Via globalreporting.org, 2013-06-12

On 1 June, newly-passed regulation on sustainability reporting came into force in Norway. The Norwegian government passed the legislation in April, requiring large companies to provide information on how they integrate social responsibility into their business strategies. This represents an important milestone in the regulation of corporate transparency.

 

The proposal was first made public in November last year, when Norwegian Foreign Minister, Espen Barth Eide, spoke before an audience of approximately 500 participants at the International Conference on CSR, announcing Norway’s aim to legislate for sustainability reporting. Eide recommended that the policy be based on the ‘Report or Explain’ principle; that companies should report their sustainability performance or explain why if they do not.

Eide also endorsed the GRI Guidelines, saying: “GRI has established a comprehensive CSR reporting framework that is widely used around the world. The implementation of this framework is the main challenge – we don’t need to reinvent the wheel…it’s about getting it rolling.”

In keeping with this recommendation, the proposal passed in April promotes the use of GRI’s Framework, stating that companies that already publicly report CSR information based on the UN Global Compact principles or GRI’s Guidelines should be exempt from this obligation.

“In recent years, public policy and regulation involvement in the sustainability reporting field has grown,” says Teresa Fogelberg, GRI Deputy Chief Executive. “Leadership in corporate reporting goes hand-in-hand with governmental policy and regulation, and the passing of this legislative proposal by the Norwegian government represents a true milestone in sustainability disclosure and a clear indication of Norwegian leadership.”

The Norwegian government sees transparency and sustainability disclosure as instrumental in building and increasing trust between society and companies. The government also acknowledges corporate transparency as an important means for stakeholders to understand the impact of companies’ operations, and their management strategies.

The Ministry of Finance is in charge of overseeing the adoption of the legislation and any transitional measures that are required. It is expected that draft regulations pertaining to such exemptions will be sent for public consultation later this year.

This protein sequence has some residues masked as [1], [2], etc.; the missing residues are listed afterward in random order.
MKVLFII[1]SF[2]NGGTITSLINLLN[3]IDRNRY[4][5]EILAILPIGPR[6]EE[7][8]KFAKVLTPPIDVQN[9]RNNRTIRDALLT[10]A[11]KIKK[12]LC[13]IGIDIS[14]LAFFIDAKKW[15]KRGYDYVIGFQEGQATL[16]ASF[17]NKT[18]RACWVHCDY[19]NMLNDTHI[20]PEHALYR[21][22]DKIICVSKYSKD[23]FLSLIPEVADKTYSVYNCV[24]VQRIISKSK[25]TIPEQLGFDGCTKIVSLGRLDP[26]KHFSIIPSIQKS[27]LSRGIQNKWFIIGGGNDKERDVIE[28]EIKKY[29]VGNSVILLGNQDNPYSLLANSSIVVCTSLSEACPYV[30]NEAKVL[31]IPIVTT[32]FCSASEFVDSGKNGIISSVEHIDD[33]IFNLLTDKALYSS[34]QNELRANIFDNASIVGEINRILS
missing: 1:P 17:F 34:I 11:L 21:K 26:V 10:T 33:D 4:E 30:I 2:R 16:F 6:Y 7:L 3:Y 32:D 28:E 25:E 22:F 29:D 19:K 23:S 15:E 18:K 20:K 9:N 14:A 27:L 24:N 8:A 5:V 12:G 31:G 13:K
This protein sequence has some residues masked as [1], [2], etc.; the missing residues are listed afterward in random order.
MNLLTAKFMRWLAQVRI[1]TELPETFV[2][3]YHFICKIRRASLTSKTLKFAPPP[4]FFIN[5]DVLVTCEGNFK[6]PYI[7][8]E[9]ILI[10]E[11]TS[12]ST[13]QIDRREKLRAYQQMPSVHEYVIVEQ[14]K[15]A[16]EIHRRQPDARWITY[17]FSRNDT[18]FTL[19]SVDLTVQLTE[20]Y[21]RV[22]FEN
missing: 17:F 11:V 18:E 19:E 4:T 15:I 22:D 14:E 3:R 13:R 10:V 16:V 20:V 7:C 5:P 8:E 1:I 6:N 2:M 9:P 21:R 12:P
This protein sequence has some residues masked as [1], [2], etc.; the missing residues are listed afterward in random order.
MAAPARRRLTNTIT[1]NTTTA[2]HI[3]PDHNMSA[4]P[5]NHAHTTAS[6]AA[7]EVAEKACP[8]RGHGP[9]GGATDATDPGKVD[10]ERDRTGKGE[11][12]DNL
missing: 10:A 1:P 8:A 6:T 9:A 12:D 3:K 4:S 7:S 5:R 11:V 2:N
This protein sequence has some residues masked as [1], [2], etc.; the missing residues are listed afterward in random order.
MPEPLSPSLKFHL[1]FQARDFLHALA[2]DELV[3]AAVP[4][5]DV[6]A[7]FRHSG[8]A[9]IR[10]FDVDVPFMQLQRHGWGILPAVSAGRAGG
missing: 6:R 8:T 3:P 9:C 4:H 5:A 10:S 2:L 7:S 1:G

The key drivers for CSR and sustainability reporting in Norway are based on respect for human rights, and the acknowledgement of the need to address environmental concerns and combat corruption. The focus of the financial sector on responsible investment has also been a major driver for the development of CSR policies in the country.

Norway has proven itself as a leader in the field of CSR policy, showing that responsibility for sustainability is shared between business and the state.

In 1998, the Norwegian Accounting Act entered into force, requiring all Norwegian-registered companies to include sustainability-related topics in their Directors' reports.

In 2009, the government launched its first national White Paper on CSR. The paper placed CSR firmly in the context of global sustainability challenges and clarified the roles and responsibilities of government, civil society, and the private sector when it comes to reporting sustainability performance. The Paper also explains how GRI’s Guidelines can be used to fulfill companies’ responsibilities for transparent disclosure on key sustainability issues.

The new legislation is the latest example of Norway’s long-standing commitment to CSR policy and regulation, which points the way for the rest of the world to follow suit and build on global sustainability frameworks like those of the UN Global Compact’s and GRI’s.

For more information about Norway’s new regulation and to learn what initiatives other countries are taking when it comes to CSR policy, read the newly-released publication, Carrots and Sticks – Sustainability Reporting Policies Worldwide –Today’s Best Practice, Tomorrow’s Trends.

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